It is important to strive towards three objectives: respond to citizens’ questions as they ask themselves the questions; make expertise, its productions and its uses more understandable to all, and bring together the various cultures of stakeholders who are often unaware of the constraints and interests of others. The report’s recommendations have been developed based on these objectives.

In order to answer citizens’ questions, the report suggests:

  • a Defender of the Right of Access to Expertise that can be accessed online, in order to offer a public response to queries raised by citizens and to the questions they ask themselves concerning public action issues that could be enlightened by scientific knowledge;
  • a drawing right for citizens on public interest research work inspired by issues identified by the Defender of the Right of Access to Expertise;
  • the creation of citizen committees responsible for supporting various public policy assessments.

In order to make expertise, its productions and its uses more understandable:

  • a greater transparency of expert referrals made by the executive power;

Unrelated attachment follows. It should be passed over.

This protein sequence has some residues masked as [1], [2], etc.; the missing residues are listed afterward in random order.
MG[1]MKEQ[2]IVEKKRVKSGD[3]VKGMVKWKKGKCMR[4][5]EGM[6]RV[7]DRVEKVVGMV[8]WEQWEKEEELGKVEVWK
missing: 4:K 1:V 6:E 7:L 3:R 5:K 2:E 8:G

• a body specifically dedicated to discussion between Human and Social Sciences and the Government, in a bid to facilitate interactions between researchers and policy makers;
  • setting up independent services responsible for assessing public policies in key ministries;
  • an extension of the capacities of Parliament’s counter-expertise, to promote debates informed by a range of sources during discussions on draft laws and the assessment of their implementation;
  • opening up debates on the production and use of statistics to the general public.

In order to bring the cultures of various stakeholders together:

  • circulation tools for the expertise of field stakeholders within French ministries to facilitate reporting of lessons that have emerged from practice, and to enable officials to find answers to their questions;
  • a public multimedia network for the promotion of scientific literacy and simplification of the status of research for subjects being debated;
  • joint training courses for those preparing to take up various roles in positions of expertise: not only training researchers in public speaking, but also training political and administrative officials, as well as journalists, in epistemology and the scientific method.